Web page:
Having moved from Beirut, Lebanon to Modesto, California no more than a month ago, the idea of meeting Arabs, let alone Palestinians, in the US is still quite an exciting experience to me.
I went shopping in San Francisco at Samiramis, a Palestinian grocery store, with my husband yesterday. Black and white photos of famous Arab stars including Fairouz, Abdel Halim Hafez, Umm Kulthoum and others hung on the wall inside the shop. One of the photos showed Amr Diab, an Egyptian singer, along with the shop owner. The latter explained that he was a music agent back in the eighties. There were also photos of Jesus, some Saints and several small statues of Nefertiti and other pharaohs.
On the right side of the shop were piles of paraphernalia of belly dancers, kufiyyas, abayas, old and new Arabic albums on cassette, CD and LP. Despite already having a few, I decided to buy two kufiyas: one in black and white stripes; the other in red and white stripes. To the left were Arabic plays and movies on DVD and different kinds of bread. Arabic sweets, cheese, and all sorts of canned foods were displayed inside the store.
When we were done with our shopping and just before leaving, given that we both are BDS obsessed, my husband thought about asking the shop owner if he sells Israeli products. To our utmost surprise, his answer was a YES! Not knowing that it’s against the law in the US, I addressed the shop owner with the next question: Do you allow Israelis to shop at your store? To my shock, the answer was another YES! The shop owner explained that an Arab sells him those Israeli products, and that his Israeli clients ask for those brands in particular, otherwise they would do their shopping elsewhere.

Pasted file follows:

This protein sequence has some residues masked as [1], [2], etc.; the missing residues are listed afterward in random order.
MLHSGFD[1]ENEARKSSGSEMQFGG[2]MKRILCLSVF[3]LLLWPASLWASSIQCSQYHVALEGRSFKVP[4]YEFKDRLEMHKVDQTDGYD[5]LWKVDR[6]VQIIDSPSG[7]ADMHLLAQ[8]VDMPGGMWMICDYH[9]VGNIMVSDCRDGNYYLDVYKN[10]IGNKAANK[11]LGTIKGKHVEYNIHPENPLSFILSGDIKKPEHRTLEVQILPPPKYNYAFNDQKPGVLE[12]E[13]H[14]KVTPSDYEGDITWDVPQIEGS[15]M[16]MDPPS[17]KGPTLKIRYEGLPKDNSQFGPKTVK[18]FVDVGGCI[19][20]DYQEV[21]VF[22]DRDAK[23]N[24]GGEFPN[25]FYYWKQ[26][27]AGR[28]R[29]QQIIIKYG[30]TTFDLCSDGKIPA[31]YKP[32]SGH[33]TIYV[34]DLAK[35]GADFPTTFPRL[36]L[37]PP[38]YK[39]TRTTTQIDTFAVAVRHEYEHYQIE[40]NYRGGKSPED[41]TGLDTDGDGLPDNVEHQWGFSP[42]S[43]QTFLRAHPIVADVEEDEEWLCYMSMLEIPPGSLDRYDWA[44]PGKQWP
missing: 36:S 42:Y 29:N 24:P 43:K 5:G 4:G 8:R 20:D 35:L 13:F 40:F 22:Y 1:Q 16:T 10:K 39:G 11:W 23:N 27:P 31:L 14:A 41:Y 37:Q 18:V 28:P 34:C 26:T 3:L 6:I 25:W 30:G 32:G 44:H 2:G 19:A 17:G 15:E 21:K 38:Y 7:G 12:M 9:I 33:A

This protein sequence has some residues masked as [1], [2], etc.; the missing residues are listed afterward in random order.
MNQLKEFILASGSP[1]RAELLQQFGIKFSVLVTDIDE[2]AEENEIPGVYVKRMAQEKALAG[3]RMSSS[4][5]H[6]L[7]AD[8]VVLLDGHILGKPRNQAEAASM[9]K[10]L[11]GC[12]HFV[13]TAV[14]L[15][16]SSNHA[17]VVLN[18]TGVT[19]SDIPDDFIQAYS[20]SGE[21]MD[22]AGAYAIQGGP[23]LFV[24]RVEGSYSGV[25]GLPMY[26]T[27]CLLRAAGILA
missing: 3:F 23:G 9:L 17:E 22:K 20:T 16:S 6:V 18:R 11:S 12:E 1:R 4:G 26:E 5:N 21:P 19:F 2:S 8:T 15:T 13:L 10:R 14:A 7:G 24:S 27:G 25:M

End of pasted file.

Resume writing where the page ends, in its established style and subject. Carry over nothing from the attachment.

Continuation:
After hearing from us about the importance of maintaining a boycott against Israel, I demanded that the shop owner show me those products and asked if I can take photos of them. He accepted. It was my first encounter with products made in the Zionist entity. I held one of the cans in my hand and stared at it: I felt betrayed. I looked at the store owner and said: You sell products that are manufactured in an entity that has occupied your land and expelled your people: No! Business is not business!
Feeling embarrassed, the shop owner resorted to defending himself by implying that he supported the resistance against Israel back in the sixties, which, in my opinion, only makes his current involvement with the Israelis even more unjustifiable.
Making sure that none of the items we had bought were of Israeli origin, my husband and I left the store, both upset and disappointed.
Here are the pictures taken yesterday: